The impacts of fossil fuels and greenhouse gases on our atmosphere and global temperature are widely publicized. And while these changes are crucial to understanding the science and translating it into policy, there are other impacts of climate change that are not talked about nearly enough. The one that I’d like to focus on in this post occurs in our oceans. Through a process called ocean acidification, the release of greenhouse gases, namely carbon dioxide, into the atmosphere is affecting the chemistry of our oceans. I made the following visual in a workshop called the Visual Communication of Science, and it explains how the process of ocean acidification works. You can click on it to make it bigger:
The release of carbon dioxide is not only decreasing the amount of carbonate, which is naturally found in the ocean; it is also fundamentally changing the nature of the ocean environment. When carbon dioxide and water combine to form carbonic acid, it decreases an indicator called pH, which is a numerical scale that indicates how acidic or basic something is. The pH of the ocean has decreased by 0.1 units since the start of the Industrial Revolution. That doesn’t sound like much, but based on the way the scale is set up, it actually indicates a 30% increase in acidity. Corals and many other marine creatures have a very narrow pH range in which they can survive. When corals are experiencing such significant changes in their environment, they have to spend more energy just trying to survive, and can spend less energy on doing other important things, like, you know, creating baby corals. The chemistry of the ocean is changing so quickly that many coral reefs simply can’t keep up with the changes.
Healthy coral With ocean acidification
Another huge impact of climate change on corals is associated with increasing temperatures. A warming planet means a warming ocean, and remember the narrow range of pH tolerance that corals have? Well, that applies to temperature as well. In a previous post called Recent Redwood Reflections I called redwoods the “Goldilocks tree”, and corals are definitely the “Goldilocks” of the ocean. Their environment has to be just right, or else really bad things happen. Like this:
The above photo shows a phenomenon called “coral bleaching”, which is what happens when corals get too hot. And to understand how coral bleaching occurs, you have to understand a little bit about coral anatomy. Corals have a symbiotic relationship with an organism called zooxanthellae. Think of a symbiotic relationship as one in which both parties need something from the other in order to survive. Like peanut butter and jelly. Or me and my dog. Corals and zooxanthellae need each other to exchange nutrients and energy. To learn more about this relationship, click here. When it gets too hot, corals get very stressed and get rid of their zooxanthellae. Since zooxanthellae give corals their color, corals then turn white, which is called coral bleaching. Without zooxanthellae, corals cannot get the nutrients they need, and if bleaching occurs for a long period of time, it can result in coral death. To learn more about ocean acidification and coral bleaching, click here.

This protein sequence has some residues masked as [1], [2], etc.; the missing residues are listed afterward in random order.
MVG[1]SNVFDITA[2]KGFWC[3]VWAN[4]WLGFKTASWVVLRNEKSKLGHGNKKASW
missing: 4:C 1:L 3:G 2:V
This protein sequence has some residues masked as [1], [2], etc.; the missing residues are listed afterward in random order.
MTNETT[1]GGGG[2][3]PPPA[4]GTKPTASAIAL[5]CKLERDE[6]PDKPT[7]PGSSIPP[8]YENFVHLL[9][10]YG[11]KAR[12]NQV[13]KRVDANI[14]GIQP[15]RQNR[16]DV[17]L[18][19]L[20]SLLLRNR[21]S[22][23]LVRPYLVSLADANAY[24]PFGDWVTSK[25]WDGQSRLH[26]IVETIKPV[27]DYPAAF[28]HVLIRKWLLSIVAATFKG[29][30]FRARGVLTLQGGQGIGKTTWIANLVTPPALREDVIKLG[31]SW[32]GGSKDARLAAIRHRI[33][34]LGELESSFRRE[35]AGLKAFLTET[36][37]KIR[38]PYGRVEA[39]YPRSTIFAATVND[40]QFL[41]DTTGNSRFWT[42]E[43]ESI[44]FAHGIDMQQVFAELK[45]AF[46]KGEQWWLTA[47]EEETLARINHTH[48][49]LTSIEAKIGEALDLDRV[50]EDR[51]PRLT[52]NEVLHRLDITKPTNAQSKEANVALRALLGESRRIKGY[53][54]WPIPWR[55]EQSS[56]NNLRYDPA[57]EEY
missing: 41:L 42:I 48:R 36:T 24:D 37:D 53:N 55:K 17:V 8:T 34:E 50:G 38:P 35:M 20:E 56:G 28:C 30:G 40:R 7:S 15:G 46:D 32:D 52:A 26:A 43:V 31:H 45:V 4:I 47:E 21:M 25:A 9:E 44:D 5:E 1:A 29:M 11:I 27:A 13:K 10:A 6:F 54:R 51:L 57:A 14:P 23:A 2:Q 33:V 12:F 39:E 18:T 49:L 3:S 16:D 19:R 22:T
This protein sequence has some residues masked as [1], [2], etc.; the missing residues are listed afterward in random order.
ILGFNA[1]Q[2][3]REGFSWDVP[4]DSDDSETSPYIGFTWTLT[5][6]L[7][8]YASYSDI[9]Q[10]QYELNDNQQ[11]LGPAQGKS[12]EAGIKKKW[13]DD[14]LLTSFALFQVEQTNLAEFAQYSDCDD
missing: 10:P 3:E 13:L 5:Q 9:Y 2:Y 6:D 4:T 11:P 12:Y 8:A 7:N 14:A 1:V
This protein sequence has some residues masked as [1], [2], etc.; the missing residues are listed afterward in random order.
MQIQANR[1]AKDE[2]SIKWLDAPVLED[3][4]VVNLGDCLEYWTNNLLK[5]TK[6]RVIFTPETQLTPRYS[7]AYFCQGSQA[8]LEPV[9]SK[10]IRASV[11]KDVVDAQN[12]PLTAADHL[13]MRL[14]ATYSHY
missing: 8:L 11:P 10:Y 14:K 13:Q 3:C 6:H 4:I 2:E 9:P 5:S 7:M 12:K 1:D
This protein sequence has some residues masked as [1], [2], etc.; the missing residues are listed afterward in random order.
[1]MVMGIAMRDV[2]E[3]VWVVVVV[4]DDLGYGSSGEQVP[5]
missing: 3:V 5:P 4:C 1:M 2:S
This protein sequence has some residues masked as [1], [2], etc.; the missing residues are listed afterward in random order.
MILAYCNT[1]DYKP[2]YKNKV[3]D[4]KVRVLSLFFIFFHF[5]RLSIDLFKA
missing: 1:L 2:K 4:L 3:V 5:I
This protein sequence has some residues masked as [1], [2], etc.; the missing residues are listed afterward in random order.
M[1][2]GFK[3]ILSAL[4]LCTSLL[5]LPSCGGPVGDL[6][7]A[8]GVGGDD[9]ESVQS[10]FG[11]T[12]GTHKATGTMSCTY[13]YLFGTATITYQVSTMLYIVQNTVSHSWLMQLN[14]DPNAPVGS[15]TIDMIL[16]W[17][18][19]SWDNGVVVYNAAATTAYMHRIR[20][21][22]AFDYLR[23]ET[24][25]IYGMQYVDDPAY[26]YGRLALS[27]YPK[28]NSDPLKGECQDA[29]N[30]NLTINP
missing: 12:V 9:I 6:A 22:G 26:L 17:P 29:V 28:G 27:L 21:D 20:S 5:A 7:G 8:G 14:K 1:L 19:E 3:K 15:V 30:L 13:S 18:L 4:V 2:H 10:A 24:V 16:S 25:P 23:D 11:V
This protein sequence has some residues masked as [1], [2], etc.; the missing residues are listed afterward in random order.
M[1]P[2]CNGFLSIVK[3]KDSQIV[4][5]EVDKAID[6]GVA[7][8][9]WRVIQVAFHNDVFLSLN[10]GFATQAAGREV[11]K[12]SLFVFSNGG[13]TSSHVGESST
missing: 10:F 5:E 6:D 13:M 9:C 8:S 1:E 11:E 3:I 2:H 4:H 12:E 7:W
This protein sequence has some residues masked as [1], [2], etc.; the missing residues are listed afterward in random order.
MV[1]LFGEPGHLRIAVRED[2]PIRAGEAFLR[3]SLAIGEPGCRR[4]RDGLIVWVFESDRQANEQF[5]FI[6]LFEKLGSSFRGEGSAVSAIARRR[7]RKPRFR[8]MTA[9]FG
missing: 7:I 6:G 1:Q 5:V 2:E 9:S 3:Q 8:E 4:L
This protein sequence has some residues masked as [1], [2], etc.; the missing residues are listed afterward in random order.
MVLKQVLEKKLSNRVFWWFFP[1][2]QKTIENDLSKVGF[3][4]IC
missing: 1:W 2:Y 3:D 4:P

So why should we care?
- According to a NOAA article, a coral reef supports more species in one square foot than any other ecosystem in the world. Yes, that includes the rainforest.
- According to this National Geographic article, the ocean absorbs half of global carbon emissions. So half of what we put into the atmosphere isn’t directly contributing to the greenhouse effect and warming temperatures, but is instead making it very hard for corals and other marine life to survive 😦
- Corals are the foundational base of many marine ecosystems, so if corals aren’t doing well, neither is the entire food chain, all the way up to large fish and top predators, many of which we humans like to eat. Many communities depend on the success of the marine ecosystem for their livelihoods and survival, so changes to the ocean also affect people.
For millenia, people have viewed the ocean as a mysterious, huge, insurmountable force, and there are still many that believe that the human species could not possibly be changing something as big as the ocean. But indeed, we are having an impact. Ocean acidification and coral bleaching may be “hidden” from view, based on our perspective living on the land, but the consequences of these processes is very clear and present. The effects are showing up everywhere: on fishing boats, through scuba divers’ masks, in grocery stores, and on our dinner tables. And if we don’t change our behavior, policy, and energy economy soon, our children and grandchildren may never be able to experience a healthy coral reef and the priceless benefits that come with it.